The South Peninsula Hospital has been looking for ways to fill a budget gap after the state made a 5-percent cut to Medicaid reimbursement rates in September.
The program pays for low-income patients’ hospital bills with state and federal dollars. The cut extends to both inpatient and outpatient care given since July 1, potentially costing the hospital over $1 million dollars.
“You know the ultimate impact on that 5 percent could be anywhere from about $1.2 million to $1.5 million,” South Peninsula Hospital CFO Holly Torres explained. “It just really depends on our Medicaid volume, what percentage of our population that’s coming to the hospital is coming from Medicaid.”
Torres said the cost of services won’t spike as a result of the cut and the hospital does not plan to cut staff. Administrative staff decided last week to forgo an upgrade to the hospital’s medical record software instead, which handles everything from billing to patient records.
“We made a decision as an organization to stay on our current platform as a hospital which is a huge savings and a way to offset that,” Torres said. “So, we’re just going to optimize and reinvest in that application and training.”
The hospital singed onto the older software system for another three years. South Peninsula Hospital’s specialty clinics, other departments and the Homer Medical Center have already made the switch to the new software, which helps staff streamline some of their work.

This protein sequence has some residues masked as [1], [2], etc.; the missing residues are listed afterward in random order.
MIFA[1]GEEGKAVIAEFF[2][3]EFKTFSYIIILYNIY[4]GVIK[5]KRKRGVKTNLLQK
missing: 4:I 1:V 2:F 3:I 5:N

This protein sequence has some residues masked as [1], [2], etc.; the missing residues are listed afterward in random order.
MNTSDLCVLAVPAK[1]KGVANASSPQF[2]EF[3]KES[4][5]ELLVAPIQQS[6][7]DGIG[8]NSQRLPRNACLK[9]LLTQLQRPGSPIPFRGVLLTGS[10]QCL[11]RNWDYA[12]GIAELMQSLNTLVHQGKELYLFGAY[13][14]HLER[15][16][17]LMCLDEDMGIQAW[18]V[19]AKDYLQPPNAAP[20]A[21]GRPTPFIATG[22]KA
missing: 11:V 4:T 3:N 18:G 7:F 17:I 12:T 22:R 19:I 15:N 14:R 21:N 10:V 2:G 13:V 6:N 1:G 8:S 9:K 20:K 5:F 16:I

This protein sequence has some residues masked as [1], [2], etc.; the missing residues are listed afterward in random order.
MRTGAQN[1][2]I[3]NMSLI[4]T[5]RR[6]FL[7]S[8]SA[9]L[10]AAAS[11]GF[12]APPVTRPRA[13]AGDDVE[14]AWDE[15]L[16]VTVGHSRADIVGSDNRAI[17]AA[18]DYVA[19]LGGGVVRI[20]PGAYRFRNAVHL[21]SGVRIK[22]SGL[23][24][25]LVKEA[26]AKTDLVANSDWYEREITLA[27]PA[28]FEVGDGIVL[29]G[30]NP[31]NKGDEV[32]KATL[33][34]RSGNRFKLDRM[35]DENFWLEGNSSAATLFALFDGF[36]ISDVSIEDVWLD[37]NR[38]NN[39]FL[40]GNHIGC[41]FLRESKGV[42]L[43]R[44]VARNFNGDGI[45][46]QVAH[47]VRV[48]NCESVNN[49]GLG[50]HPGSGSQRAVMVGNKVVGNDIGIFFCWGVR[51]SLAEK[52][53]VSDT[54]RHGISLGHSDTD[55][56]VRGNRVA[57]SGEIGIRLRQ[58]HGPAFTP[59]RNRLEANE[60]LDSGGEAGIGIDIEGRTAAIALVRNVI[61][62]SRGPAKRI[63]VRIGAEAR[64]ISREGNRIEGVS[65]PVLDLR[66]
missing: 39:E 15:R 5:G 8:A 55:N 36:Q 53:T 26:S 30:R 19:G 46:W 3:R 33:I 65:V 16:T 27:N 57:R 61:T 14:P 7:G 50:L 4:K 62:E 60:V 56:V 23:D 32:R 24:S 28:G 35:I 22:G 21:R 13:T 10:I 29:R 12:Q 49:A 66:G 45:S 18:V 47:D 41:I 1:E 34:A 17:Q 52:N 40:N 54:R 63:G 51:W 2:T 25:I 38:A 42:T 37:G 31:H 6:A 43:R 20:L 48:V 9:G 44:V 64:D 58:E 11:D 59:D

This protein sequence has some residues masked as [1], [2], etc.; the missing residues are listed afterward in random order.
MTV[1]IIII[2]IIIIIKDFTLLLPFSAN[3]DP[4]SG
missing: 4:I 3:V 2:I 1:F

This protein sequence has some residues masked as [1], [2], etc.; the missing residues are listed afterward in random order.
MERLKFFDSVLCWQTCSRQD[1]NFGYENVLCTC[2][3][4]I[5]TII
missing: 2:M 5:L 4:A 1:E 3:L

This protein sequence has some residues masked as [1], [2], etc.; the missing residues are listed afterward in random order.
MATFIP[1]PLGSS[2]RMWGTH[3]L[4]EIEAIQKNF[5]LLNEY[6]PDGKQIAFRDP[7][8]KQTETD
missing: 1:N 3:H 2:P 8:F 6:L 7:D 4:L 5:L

Torres said delaying the switch for inpatient and outpatient services will save the hospital millions of dollars in training and staffing costs.
The state adjusts Medicaid reimbursement rates every five years and gives hospitals small rate bumps annually to account for inflation, but the state cut those adjustments a few years ago.
“It was kind of a double whammy in that we’ve been locked in on our cost for several years, haven’t had any inflationary adjustments and so then now took a 5-percent across-the-board cut on both inpatient and outpatient reimbursement,” Torres added.
She said the state has also cut the list of Medicaid approved services, shifting part of the financial burden of patients who can’t pay for their bill onto the hospital.
The state Division of Health Care Services said the most recent cut was made to due to $30 million worth legislative cuts to the Medicaid program this fiscal year.